Pavel Rotts /

"Fake Flowers" by Alexandra Fadeeva (Sasha)

My project is devoted to the museum scandals on the subject of falsification of the works of the Russian Futurists, which were found in some of the Russian museums. There is even a special office album of the falsifications and the list of the forgery artists.

"I secretly placed fake plants and flowers next to the real plants in the flower pots of the museum halls and lobbies. The fake flowers are almost imperceptible to the unsuspicious public eyes, but that's the exact point of the project: Most of the visitors will not notice the difference, in the same way they the cannot distinguish the original paintings from the fake ones. Only the most attentive ones will notice the substitution and think about the difference between falsification and original and about the gap between something alive and dead."

Alexandra Fadeeva (Sasha) /

"Pick me!" by Olga Lovcus

Olga, the artist behind "Pick me." ended up doing two great projects. Here is her second project:

Olga was always dressed in very colorful and bright clothing in contrast to most of the people in St Pete who dress in dark, grey colors. Her project, like her bright clothing brings a fresh joy and smiles to often very serious and somber minded Russians.

"People are living their everyday life. They go to work, earn money, and spend them in supermarkets and shops. They buy things automatically. They keep their minds and faces self-possessed and serious. But when they notice smiling fruits and vegetables with different characters and souls on the supermarket shelves, they can realize that this fruits are even more alive than customers themselves. "Hi, guys! Pick us and smile!"

Olga Lovcus /

Thursday, January 10, 2008

"Bombs as Garbage" by Rozalina Turovskaja

"Garbage is everywhere around us. We do not pay any attention to it. Most of us think this is not our business. Someone cleans the garbage but not us. And the streets remain dirty.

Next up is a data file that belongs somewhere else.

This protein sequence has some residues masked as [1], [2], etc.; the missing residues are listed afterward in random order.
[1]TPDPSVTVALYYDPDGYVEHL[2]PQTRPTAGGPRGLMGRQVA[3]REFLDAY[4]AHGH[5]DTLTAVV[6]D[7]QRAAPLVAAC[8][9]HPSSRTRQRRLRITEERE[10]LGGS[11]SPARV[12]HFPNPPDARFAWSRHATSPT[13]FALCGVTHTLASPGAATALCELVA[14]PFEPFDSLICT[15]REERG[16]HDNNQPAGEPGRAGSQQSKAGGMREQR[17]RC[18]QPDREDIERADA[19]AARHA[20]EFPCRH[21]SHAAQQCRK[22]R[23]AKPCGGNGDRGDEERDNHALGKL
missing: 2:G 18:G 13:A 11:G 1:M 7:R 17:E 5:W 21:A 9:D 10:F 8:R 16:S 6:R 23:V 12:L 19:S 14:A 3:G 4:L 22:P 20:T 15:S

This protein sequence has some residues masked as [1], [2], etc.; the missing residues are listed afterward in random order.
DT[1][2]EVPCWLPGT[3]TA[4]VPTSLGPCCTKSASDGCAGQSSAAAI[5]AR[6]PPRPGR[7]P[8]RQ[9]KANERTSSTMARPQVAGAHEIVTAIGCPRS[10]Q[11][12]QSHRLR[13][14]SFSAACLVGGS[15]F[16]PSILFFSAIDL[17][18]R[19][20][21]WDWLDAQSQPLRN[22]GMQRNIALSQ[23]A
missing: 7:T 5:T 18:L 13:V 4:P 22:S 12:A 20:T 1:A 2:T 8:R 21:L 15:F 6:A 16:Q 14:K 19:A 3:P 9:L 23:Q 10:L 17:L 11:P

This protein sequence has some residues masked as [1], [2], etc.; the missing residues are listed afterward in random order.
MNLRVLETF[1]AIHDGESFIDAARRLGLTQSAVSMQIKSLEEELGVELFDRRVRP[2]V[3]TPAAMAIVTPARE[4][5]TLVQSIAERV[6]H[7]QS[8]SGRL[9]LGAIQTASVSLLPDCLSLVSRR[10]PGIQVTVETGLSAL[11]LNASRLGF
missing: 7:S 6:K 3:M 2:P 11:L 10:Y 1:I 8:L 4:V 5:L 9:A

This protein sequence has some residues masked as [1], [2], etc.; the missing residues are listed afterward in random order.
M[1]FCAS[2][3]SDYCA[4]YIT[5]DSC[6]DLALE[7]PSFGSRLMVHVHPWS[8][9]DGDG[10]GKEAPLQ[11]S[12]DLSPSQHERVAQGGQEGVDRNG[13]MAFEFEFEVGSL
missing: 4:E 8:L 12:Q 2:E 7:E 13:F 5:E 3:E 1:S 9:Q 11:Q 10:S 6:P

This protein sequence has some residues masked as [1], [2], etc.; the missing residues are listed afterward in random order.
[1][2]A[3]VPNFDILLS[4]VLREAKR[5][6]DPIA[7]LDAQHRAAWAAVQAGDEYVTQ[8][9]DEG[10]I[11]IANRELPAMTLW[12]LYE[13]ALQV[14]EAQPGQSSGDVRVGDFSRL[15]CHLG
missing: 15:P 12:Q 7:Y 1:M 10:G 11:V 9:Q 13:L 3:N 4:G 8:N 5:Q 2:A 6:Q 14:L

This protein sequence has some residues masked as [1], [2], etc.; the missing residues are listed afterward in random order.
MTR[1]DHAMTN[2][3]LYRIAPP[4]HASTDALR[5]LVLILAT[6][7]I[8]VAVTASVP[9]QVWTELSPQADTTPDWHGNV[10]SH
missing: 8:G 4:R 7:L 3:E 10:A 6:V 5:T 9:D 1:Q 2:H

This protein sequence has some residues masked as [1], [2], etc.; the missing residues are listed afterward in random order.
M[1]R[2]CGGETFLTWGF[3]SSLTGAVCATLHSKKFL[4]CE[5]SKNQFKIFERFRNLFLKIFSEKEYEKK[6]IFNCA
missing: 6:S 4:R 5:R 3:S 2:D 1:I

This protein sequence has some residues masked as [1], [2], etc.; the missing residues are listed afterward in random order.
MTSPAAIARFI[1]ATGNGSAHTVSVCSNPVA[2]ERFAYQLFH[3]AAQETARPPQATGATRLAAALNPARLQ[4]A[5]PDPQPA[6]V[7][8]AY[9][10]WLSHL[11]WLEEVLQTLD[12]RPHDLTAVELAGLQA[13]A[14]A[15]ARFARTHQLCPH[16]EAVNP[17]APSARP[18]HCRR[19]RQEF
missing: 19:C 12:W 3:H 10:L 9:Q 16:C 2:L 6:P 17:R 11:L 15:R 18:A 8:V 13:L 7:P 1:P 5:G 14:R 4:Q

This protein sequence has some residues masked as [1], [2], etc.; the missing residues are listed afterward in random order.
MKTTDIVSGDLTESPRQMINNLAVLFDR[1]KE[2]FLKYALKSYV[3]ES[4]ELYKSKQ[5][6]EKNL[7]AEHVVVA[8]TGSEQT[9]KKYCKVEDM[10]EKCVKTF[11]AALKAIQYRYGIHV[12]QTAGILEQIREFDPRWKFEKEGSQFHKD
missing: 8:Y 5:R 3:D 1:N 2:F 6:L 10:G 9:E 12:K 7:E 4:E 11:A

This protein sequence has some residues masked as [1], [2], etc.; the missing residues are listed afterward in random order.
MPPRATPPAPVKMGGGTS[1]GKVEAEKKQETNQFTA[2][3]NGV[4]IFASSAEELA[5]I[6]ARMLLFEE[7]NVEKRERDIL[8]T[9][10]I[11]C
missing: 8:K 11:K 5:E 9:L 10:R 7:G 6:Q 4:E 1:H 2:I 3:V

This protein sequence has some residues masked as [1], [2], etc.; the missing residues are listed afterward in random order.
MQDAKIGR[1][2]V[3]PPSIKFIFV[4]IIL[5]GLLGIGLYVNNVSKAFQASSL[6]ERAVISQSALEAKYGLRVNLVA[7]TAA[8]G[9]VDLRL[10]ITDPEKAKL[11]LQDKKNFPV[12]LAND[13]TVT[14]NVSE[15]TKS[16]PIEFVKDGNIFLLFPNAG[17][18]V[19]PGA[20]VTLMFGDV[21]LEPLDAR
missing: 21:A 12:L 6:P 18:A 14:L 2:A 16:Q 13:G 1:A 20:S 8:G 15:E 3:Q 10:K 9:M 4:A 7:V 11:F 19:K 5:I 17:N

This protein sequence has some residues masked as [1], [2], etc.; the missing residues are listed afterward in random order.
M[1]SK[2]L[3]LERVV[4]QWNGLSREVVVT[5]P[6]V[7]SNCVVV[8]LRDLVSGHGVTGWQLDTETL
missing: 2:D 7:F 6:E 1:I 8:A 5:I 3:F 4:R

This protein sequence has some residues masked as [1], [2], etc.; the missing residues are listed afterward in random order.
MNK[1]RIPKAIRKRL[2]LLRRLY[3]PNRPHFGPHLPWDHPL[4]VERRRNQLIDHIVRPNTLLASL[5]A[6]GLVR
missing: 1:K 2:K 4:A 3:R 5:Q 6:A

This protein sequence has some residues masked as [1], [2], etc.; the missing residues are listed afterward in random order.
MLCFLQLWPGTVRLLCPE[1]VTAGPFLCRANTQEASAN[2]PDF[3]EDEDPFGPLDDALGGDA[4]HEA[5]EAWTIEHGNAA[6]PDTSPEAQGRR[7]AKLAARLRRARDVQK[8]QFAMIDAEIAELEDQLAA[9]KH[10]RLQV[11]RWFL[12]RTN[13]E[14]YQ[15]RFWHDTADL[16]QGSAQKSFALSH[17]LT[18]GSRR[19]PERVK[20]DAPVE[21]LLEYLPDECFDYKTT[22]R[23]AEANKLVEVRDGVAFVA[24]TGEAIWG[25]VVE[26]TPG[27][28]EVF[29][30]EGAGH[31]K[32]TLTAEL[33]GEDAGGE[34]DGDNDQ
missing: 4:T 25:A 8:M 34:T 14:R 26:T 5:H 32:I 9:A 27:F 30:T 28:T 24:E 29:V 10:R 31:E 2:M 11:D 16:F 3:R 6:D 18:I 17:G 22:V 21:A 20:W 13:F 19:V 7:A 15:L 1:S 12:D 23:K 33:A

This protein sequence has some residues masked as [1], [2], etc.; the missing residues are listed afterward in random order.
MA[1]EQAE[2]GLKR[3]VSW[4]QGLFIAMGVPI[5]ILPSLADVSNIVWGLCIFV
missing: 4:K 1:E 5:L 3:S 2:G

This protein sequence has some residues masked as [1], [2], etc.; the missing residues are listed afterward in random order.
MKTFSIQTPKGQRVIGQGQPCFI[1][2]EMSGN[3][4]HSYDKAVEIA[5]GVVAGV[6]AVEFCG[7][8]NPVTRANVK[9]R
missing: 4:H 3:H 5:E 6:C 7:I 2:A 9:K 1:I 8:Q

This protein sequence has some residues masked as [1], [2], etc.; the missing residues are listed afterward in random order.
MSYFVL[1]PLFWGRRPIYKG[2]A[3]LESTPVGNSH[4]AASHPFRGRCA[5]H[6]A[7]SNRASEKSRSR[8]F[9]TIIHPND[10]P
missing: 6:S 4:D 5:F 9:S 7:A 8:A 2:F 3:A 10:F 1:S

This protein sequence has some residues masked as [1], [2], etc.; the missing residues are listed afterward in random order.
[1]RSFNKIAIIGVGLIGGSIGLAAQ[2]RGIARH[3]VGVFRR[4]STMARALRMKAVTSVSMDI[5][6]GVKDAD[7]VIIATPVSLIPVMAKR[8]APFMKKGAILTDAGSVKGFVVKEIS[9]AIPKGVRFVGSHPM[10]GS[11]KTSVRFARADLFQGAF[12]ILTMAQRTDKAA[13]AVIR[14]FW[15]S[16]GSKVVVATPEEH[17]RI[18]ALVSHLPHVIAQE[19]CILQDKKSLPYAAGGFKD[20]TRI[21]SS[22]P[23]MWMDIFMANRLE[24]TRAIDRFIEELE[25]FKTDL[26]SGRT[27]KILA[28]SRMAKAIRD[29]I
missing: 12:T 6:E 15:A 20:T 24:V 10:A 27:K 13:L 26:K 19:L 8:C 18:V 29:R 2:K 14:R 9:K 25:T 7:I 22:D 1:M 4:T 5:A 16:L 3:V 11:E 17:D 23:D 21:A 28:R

The aim of the project is to attract people’s attention to the question of war and peace and to the possibilities of addressing the world’s conflicts. The paper bombs on the street become garbage that we need to clean from our lives, something that is unnecessary for our world."

Rozalina Turovskaja /

Wednesday, January 9, 2008

"Supremacy Censorship" by Pavel Rotts (Pasha)

Pasha, the artist behind "Street Museum of Garbage" was very productive and ended up producing two great projects. Here's his second project:

"Censorship usually creates a mysterious aura around the censored subjects. By placing the iconic black censorship strips on top of the featured products in the banal street ads, I let out the fantasies of the spectators who wonder what's behind the black strips. The censorship strips create the illusion of the forbidden fruit and provokes curiosity among the viewers.

Mystery and the freedom of fantasy produced by the censorship strips relates to the boundless supremacy space of Malevich’s works."

Pavel Rotts (Pasha) /

Tuesday, January 8, 2008

"Hand" by Anton

My first lecture was open for general public, however the following seminar and the public art project was open only for the Pro Arte student. Anton, the artist behind "Hand" project was not a Pro Arte student, but he was very eager to participate in the project so we made an exception for him.

Anton made life size hands made of plaster cast from his own hand. He went around the streets and glued them on poles producing a surreal installation.

Monday, January 7, 2008

"Rapunzel" by Rud'eva-Ryazantseva (Vero)

"My project is based on a famous scene from the fairy tale Rapunzel: trapped in a tall tower, a beautiful young girl waits for her freedom. She lets her long braid out the window and a prince climbs up to her and saves her. My idea is to bring an element of fairytales, mystery and a little miracle into the ordinary, daily life by hanging long braids coming out of the windows of the buildings in St. Petersburg."